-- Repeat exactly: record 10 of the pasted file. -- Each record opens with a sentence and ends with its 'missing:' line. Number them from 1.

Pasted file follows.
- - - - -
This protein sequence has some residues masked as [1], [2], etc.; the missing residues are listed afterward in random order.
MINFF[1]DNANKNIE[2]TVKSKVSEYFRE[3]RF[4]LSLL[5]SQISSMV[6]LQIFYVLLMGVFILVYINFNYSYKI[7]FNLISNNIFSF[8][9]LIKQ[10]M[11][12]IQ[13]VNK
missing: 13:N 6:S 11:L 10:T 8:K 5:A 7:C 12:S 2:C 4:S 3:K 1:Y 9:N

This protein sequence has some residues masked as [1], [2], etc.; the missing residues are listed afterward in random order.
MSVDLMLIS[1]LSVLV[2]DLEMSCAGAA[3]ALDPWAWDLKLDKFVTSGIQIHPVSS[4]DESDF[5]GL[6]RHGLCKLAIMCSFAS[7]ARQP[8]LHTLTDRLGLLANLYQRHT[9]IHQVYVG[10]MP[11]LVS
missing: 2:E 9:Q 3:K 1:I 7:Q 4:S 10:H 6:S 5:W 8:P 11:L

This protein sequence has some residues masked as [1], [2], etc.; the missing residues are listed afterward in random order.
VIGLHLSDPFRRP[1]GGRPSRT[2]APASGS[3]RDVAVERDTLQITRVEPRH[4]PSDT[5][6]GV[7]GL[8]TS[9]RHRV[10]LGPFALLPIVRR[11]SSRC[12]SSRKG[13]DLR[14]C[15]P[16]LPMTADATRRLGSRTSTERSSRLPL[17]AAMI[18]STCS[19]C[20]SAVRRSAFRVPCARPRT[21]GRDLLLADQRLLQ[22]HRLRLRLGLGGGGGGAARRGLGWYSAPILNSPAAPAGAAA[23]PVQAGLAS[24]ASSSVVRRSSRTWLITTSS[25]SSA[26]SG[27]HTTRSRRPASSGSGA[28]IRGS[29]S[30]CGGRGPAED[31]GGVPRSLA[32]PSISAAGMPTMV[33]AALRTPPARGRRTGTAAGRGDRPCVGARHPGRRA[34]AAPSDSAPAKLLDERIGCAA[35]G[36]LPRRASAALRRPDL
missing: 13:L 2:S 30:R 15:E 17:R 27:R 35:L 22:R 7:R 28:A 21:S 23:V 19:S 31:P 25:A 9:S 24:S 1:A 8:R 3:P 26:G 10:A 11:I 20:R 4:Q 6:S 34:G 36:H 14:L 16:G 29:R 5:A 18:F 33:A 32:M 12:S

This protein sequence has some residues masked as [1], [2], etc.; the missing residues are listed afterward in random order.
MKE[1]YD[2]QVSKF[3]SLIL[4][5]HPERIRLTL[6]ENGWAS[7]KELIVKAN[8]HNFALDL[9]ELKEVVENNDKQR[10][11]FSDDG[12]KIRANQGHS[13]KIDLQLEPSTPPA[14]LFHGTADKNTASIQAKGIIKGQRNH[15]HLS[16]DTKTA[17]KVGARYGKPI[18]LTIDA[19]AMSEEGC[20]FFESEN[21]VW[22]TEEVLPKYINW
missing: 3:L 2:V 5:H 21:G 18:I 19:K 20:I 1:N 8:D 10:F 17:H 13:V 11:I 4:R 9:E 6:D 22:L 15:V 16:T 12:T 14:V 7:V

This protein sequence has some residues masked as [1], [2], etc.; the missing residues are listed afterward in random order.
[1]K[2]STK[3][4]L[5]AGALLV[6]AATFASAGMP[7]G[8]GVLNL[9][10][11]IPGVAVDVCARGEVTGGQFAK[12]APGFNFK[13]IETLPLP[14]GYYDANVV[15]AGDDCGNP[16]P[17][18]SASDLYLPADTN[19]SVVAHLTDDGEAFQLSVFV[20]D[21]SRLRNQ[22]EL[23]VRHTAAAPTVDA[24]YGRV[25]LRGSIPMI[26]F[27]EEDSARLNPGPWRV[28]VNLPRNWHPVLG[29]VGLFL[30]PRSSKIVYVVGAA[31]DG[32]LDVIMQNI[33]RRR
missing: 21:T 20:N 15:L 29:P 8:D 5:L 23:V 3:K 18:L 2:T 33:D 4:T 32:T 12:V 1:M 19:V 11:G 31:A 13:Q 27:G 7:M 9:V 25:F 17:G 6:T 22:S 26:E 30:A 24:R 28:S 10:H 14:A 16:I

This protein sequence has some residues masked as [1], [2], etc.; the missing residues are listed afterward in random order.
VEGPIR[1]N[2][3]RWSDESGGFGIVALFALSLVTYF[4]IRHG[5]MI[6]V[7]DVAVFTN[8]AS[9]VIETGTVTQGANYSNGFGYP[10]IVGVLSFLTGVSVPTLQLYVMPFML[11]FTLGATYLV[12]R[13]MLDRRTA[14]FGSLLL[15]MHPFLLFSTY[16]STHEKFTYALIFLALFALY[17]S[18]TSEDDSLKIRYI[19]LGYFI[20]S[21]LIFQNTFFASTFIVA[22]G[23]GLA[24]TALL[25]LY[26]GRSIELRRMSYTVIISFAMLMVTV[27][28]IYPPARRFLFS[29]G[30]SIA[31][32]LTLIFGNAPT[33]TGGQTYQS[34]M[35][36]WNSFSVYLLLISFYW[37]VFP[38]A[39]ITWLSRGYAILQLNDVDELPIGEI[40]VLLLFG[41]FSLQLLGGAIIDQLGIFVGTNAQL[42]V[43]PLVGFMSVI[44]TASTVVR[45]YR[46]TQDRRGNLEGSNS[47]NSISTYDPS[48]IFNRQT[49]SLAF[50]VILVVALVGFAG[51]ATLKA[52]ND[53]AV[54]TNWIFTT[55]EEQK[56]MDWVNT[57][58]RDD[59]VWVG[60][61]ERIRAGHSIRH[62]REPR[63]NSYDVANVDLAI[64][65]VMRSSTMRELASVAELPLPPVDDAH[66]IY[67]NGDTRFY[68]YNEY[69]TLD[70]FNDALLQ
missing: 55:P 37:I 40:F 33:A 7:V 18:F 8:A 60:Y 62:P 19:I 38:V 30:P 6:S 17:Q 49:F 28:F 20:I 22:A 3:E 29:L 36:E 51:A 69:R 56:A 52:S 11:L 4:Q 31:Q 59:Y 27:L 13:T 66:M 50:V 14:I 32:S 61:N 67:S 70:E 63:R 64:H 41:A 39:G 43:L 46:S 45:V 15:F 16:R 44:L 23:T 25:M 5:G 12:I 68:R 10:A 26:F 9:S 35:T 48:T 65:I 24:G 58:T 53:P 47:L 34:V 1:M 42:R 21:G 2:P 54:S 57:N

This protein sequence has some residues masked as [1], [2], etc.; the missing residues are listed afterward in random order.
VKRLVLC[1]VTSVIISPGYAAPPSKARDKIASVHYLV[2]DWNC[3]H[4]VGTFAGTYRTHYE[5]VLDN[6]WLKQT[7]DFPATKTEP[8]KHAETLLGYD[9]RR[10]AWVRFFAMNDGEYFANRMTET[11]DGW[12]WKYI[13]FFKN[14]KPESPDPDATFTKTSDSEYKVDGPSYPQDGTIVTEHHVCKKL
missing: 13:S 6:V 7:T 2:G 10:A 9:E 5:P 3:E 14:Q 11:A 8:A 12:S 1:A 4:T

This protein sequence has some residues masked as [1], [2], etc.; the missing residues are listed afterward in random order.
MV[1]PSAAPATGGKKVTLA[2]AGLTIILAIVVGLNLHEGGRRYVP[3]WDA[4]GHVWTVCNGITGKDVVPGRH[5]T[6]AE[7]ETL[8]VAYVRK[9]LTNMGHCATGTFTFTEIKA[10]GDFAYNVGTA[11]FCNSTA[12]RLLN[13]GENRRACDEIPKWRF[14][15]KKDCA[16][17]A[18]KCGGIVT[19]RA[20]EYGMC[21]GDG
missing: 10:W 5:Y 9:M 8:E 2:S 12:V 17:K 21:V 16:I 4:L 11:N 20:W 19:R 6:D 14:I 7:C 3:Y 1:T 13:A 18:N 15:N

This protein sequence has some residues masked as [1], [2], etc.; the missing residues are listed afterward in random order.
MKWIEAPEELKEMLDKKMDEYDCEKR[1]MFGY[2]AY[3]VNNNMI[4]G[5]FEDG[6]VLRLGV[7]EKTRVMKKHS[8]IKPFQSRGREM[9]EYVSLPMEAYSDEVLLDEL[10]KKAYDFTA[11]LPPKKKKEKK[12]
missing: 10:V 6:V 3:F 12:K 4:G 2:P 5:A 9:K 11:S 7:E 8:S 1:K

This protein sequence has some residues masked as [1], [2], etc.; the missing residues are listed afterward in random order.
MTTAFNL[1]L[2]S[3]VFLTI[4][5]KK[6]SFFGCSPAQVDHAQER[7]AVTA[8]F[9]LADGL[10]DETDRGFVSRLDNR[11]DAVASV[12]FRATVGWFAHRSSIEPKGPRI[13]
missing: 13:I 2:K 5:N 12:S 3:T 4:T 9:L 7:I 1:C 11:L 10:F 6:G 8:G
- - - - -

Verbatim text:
This protein sequence has some residues masked as [1], [2], etc.; the missing residues are listed afterward in random order.
MTTAFNL[1]L[2]S[3]VFLTI[4][5]KK[6]SFFGCSPAQVDHAQER[7]AVTA[8]F[9]LADGL[10]DETDRGFVSRLDNR[11]DAVASV[12]FRATVGWFAHRSSIEPKGPRI[13]
missing: 13:I 2:K 5:N 12:S 3:T 4:T 9:L 7:I 1:C 11:L 10:F 6:G 8:G